As winter and the cold and flu season arrive, employers should be aware on how to appropriately manage employee absences. This article aims to provide practical insights and solutions to common questions, empowering businesses to effectively tackle the complexities of illness management in the workplace.

Sending employees home

If an employee attends the workplace sick, they risk passing their illness to other employees and customers.

Employers have a duty to provide their workers with a safe working environment and can direct a sick employee to go home. Employers cannot force employees to take paid personal/carer’s leave, but may suggest an employee take personal/carer’s leave or offer working from home arrangements where possible.

In rare circumstances where an employee appears to be ill but insists on coming back to work, employers can, in line with their work health and safety duty, request that employees obtain a medical certificate indicating they are fit for work before allowing them back into the workplace.

Personal/carer’s leave

In the event an employee informs an employer they are ill or injured, they may opt to take paid or unpaid leave.

Paid personal/carer’s leave is an entitlement which allows workers to take paid time off to deal with personal illness, family emergencies, or caring responsibilities. Under the National Employment Standards, full-time employees are entitled to 10 days of paid personal leave each year, where part-time employees receive this entitlement on a pro-rata basis. Casual employees are not entitled to paid personal leave, but may opt to refuse a shift.

Employees can also take paid personal/carer’s leave when either they become ill or injured, or an immediate family member or household member becomes ill or injured (and the employee needs to provide the family/household member care or support). Immediate family members include a:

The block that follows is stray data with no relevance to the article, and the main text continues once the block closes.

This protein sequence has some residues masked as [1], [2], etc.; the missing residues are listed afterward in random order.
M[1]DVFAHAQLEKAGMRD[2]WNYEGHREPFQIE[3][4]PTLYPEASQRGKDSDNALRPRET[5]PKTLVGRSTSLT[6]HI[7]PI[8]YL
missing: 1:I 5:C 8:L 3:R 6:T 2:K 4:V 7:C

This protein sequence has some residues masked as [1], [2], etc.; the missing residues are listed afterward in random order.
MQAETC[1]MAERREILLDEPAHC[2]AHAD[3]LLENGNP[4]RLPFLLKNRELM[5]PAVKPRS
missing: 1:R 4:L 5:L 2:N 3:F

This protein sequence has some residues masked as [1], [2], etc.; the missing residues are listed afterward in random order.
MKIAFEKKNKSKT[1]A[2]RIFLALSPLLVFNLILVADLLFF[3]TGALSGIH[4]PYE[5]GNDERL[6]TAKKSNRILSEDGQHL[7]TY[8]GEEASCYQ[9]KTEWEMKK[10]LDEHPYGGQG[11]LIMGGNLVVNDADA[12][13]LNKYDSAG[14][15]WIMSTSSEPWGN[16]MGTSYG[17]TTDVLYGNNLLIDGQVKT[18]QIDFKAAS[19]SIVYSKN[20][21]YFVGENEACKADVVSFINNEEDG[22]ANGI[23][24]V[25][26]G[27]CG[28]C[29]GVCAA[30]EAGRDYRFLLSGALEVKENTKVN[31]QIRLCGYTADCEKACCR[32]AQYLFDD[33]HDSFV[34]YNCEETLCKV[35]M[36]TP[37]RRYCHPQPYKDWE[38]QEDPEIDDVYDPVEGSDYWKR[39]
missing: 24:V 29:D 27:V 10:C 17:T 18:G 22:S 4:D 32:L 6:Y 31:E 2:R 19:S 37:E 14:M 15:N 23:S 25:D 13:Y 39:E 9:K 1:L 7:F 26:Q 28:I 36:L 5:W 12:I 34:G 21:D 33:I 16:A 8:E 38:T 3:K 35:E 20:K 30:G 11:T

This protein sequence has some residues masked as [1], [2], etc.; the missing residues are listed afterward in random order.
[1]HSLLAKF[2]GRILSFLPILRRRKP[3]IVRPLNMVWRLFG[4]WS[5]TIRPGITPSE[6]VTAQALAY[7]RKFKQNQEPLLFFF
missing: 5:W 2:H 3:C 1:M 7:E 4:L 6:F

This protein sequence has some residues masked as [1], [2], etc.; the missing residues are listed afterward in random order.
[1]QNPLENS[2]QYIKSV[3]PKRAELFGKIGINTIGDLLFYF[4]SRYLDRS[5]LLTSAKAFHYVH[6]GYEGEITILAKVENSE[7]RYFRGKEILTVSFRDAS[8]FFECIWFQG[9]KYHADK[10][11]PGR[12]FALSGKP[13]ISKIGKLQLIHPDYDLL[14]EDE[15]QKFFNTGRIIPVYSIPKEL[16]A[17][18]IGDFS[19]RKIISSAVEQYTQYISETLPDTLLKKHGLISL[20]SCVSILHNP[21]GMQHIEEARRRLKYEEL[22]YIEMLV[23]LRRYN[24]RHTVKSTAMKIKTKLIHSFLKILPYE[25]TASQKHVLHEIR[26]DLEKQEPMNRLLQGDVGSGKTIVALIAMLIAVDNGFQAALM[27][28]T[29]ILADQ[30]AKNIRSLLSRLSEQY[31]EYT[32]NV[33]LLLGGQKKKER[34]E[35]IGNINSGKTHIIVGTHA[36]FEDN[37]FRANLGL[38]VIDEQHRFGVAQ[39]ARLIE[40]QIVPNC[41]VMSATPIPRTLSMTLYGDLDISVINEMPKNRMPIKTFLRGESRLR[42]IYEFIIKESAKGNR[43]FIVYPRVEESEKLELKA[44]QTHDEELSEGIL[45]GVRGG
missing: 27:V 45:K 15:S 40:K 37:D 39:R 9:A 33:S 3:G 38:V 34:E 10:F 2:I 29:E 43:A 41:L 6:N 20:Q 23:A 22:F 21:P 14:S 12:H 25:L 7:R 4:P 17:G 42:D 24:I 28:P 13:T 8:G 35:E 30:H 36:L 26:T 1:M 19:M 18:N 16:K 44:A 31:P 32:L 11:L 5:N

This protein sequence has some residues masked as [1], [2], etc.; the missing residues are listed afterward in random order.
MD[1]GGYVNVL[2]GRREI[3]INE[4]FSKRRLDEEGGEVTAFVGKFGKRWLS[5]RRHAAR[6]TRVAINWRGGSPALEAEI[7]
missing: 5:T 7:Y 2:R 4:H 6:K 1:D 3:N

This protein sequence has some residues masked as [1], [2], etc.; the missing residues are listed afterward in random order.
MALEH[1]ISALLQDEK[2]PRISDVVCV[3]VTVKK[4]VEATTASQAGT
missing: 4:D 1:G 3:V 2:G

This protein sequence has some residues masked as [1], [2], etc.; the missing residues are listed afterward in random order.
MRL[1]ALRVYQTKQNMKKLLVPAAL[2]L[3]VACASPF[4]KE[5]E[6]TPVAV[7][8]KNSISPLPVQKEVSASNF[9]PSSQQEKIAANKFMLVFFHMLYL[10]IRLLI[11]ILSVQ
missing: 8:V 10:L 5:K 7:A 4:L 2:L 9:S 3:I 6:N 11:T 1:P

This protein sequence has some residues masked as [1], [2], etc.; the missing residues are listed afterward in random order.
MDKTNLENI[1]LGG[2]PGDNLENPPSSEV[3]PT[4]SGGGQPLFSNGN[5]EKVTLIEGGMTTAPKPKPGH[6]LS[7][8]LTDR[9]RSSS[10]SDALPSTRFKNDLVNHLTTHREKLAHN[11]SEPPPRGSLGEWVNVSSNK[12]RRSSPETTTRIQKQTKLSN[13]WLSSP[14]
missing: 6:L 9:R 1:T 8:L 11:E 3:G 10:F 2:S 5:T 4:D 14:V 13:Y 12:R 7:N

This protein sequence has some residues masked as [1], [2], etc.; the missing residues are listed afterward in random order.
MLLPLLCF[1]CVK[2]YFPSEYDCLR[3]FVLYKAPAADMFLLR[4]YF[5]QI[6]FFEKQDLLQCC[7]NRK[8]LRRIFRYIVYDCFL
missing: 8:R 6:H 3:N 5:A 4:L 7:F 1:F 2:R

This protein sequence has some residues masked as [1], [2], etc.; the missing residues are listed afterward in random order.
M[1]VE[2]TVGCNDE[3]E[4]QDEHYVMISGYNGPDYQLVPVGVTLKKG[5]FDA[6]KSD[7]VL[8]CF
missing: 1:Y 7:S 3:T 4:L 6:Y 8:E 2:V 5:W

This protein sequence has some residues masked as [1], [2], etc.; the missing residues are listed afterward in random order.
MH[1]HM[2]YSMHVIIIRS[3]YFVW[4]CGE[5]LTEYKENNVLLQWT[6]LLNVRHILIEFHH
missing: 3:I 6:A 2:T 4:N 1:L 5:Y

• current or former spouse or de facto partner;
  • child;
  • parent;
  • grandparent;
  • grandchild;
  • sibling; or
  • child, parent, grandparent, grandchild or sibling of the employee’s spouse or de facto partner.

A household member is anyone an employee lives with.

When an employee takes paid personal/carer’s leave they must (as soon as practicable) notify their employer that they are taking personal/carer’s leave, and how long they expect to be on leave. Employers can request evidence that would reasonably satisfy someone that the employee is ill or injured (or that they must care/support for a family/household member).

If an employee has exhausted all their paid personal/carer’s leave, they may take unpaid leave. While employers cannot prevent employees from taking unpaid leave, they can request evidence to show the employee is indeed sick. If an employee is unable to evidence their illness, the employer may address the matter as any otherwise unauthorised absence.

Employer’s should be aware that they cannot take any adverse action (such a discipline or dismissal) against an employee because they are temporarily absent due to illness or injury.

Proactively reducing illness

While you cannot completely stamp out sickness, there are steps employers can take to drastically reduce illness in the workplace. These include:

  • Encouraging employees to get their seasonal flu shot and Covid boosters – these can be through a local doctor or pharmacy. Employers should also consider hosting a flu vaccine clinic at the workplace;
  • Reviewing sick leave policies to ensure they encourage sick workers to stay at home and recover without fear of judgement or negative consequences;
  • Providing employees with a clean ventilated working environment and hygiene resources such as masks, tissues, hand sanitiser, cleaning sprays and rubbish bins; and
  • Encouraging general hygiene behaviours such as wearing a mask when in crowded spaces and regularly washing or sanitising your hands.

If you have any questions regarding work health and safety in your business or wish to implement or revise a sick leave policy, contact our Workplace Relations team for a confidential discussion on 1800 RETAIL (738 245).